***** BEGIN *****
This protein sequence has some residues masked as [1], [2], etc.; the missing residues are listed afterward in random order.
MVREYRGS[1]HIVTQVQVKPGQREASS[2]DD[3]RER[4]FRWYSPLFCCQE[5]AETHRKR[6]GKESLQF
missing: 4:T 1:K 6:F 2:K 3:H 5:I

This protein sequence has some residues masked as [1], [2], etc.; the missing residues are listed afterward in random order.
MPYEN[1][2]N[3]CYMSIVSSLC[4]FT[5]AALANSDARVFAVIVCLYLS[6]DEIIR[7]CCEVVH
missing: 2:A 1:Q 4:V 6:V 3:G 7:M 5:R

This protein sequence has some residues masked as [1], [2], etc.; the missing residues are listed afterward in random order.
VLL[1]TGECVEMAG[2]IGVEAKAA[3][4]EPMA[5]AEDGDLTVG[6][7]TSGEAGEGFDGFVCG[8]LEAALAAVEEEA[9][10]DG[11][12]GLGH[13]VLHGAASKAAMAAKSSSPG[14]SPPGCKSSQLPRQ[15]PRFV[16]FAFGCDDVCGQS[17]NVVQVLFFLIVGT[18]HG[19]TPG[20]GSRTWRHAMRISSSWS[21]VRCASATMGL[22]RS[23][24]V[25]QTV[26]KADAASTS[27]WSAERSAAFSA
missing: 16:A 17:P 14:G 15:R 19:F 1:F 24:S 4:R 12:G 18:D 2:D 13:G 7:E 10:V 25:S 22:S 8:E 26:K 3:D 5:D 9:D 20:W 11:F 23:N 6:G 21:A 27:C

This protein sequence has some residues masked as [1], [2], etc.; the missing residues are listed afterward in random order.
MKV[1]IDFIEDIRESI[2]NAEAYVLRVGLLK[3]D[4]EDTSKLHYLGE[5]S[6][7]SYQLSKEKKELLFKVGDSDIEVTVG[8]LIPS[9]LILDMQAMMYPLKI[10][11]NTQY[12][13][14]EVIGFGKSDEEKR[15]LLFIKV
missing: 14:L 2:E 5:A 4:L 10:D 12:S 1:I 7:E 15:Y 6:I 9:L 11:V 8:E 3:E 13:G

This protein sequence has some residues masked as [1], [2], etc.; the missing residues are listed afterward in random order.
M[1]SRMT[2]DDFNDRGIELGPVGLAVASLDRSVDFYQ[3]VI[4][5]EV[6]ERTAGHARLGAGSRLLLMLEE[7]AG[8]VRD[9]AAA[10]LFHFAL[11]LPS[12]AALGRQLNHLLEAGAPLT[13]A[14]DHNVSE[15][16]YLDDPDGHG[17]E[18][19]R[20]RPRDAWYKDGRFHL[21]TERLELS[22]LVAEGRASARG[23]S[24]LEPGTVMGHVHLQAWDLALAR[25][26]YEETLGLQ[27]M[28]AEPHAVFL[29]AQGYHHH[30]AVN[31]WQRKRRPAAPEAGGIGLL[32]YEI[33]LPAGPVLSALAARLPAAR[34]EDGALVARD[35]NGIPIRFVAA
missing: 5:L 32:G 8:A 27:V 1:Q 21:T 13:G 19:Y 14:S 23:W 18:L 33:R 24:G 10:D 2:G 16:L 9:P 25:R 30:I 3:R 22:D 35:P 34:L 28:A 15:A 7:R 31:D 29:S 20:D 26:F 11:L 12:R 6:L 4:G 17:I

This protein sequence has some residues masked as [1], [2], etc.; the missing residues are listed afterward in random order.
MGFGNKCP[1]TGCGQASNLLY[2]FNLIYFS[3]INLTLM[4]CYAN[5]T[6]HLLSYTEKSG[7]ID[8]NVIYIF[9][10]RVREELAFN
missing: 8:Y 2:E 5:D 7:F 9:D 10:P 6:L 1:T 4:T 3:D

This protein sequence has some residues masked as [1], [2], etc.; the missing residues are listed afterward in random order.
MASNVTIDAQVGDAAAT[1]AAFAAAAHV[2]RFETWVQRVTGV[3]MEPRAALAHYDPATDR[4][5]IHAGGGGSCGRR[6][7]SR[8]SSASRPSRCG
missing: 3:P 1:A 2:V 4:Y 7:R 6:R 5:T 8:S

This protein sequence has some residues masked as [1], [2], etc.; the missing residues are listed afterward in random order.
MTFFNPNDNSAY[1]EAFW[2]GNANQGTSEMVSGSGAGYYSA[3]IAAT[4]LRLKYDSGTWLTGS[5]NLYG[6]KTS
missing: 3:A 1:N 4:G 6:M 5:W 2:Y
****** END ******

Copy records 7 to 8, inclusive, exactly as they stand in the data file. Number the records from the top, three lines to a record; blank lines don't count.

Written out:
This protein sequence has some residues masked as [1], [2], etc.; the missing residues are listed afterward in random order.
MASNVTIDAQVGDAAAT[1]AAFAAAAHV[2]RFETWVQRVTGV[3]MEPRAALAHYDPATDR[4][5]IHAGGGGSCGRR[6][7]SR[8]SSASRPSRCG
missing: 3:P 1:A 2:V 4:Y 7:R 6:R 5:T 8:S

This protein sequence has some residues masked as [1], [2], etc.; the missing residues are listed afterward in random order.
MTFFNPNDNSAY[1]EAFW[2]GNANQGTSEMVSGSGAGYYSA[3]IAAT[4]LRLKYDSGTWLTGS[5]NLYG[6]KTS
missing: 3:A 1:N 4:G 6:M 5:W 2:Y